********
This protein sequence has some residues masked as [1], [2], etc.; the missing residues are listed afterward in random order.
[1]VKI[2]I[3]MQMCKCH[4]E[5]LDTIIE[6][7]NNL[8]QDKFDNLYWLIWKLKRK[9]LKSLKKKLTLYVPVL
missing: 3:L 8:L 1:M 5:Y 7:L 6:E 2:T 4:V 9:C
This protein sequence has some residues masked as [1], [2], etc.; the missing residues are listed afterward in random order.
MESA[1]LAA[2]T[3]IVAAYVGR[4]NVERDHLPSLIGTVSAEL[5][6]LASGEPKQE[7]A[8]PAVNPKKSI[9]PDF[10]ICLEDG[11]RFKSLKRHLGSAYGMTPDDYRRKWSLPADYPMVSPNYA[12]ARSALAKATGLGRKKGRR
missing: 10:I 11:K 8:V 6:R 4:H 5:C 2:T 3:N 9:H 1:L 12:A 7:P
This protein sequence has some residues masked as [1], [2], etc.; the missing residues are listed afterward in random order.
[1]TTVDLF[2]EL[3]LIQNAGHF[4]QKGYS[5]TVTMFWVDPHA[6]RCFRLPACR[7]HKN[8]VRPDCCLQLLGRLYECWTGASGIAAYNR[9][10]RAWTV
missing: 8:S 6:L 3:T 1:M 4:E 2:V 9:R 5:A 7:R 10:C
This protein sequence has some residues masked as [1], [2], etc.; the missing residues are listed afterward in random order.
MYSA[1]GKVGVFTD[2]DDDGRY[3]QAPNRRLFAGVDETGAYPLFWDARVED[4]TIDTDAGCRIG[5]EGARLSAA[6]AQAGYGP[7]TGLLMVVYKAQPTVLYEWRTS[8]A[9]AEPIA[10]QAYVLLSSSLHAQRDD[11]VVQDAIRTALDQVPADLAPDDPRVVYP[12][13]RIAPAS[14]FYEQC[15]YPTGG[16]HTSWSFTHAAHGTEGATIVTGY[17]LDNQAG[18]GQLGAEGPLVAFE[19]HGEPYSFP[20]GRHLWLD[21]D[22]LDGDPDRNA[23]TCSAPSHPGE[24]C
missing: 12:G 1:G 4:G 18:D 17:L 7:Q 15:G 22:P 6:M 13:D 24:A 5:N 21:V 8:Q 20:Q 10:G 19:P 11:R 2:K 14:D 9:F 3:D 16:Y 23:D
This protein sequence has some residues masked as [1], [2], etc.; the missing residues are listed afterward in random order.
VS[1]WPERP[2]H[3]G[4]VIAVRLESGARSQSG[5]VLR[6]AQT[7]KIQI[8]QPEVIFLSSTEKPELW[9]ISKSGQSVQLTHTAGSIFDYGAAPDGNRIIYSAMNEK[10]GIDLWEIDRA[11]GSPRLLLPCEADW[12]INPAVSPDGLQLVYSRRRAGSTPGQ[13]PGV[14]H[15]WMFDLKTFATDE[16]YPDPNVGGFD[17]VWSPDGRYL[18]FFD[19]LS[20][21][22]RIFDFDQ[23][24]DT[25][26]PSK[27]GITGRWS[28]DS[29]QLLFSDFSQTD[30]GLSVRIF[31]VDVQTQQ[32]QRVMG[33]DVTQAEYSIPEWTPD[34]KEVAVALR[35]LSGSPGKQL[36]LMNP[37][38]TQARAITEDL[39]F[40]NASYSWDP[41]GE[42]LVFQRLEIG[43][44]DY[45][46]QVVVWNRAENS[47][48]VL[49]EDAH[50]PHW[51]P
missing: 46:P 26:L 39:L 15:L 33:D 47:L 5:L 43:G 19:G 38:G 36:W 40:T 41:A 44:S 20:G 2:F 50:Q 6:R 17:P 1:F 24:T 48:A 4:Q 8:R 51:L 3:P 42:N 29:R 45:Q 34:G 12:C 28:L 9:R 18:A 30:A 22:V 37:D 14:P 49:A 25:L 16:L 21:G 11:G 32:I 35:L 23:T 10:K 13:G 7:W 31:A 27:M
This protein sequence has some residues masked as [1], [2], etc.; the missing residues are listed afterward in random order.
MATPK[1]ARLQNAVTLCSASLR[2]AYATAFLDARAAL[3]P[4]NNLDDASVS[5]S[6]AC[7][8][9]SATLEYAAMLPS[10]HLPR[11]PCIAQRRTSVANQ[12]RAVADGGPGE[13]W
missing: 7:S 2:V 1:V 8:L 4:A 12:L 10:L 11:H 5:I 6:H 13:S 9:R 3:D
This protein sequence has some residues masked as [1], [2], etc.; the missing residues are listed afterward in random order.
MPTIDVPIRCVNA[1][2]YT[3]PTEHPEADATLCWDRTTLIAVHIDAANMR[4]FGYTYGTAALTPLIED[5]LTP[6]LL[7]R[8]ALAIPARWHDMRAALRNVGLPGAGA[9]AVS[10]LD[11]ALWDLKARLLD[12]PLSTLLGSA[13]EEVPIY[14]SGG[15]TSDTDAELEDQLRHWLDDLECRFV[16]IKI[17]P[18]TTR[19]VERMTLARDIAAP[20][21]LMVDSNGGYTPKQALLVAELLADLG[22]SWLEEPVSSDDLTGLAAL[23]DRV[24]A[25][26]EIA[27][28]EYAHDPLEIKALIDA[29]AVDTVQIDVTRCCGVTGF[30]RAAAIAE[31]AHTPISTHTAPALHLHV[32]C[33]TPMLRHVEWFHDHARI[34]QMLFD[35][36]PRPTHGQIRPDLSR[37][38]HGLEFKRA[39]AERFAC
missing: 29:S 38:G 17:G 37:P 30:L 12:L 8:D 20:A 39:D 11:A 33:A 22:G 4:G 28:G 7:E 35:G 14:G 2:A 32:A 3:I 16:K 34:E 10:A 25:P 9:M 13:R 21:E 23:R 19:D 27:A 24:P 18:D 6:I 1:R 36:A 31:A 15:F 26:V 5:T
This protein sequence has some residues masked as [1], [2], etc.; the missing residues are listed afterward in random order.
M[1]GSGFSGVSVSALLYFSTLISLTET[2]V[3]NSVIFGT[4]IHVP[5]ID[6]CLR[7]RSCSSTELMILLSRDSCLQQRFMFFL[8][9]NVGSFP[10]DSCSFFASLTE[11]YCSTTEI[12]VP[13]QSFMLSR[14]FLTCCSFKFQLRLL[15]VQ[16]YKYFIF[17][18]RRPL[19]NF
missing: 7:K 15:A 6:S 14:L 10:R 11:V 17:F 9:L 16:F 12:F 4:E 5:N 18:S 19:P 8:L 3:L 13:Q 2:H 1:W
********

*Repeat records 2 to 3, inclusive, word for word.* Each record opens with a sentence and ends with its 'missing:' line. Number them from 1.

This protein sequence has some residues masked as [1], [2], etc.; the missing residues are listed afterward in random order.
MESA[1]LAA[2]T[3]IVAAYVGR[4]NVERDHLPSLIGTVSAEL[5][6]LASGEPKQE[7]A[8]PAVNPKKSI[9]PDF[10]ICLEDG[11]RFKSLKRHLGSAYGMTPDDYRRKWSLPADYPMVSPNYA[12]ARSALAKATGLGRKKGRR
missing: 10:I 11:K 8:V 6:R 4:H 5:C 2:T 3:N 9:H 1:L 12:A 7:P
This protein sequence has some residues masked as [1], [2], etc.; the missing residues are listed afterward in random order.
[1]TTVDLF[2]EL[3]LIQNAGHF[4]QKGYS[5]TVTMFWVDPHA[6]RCFRLPACR[7]HKN[8]VRPDCCLQLLGRLYECWTGASGIAAYNR[9][10]RAWTV
missing: 8:S 6:L 3:T 1:M 4:E 2:V 9:R 5:A 7:R 10:C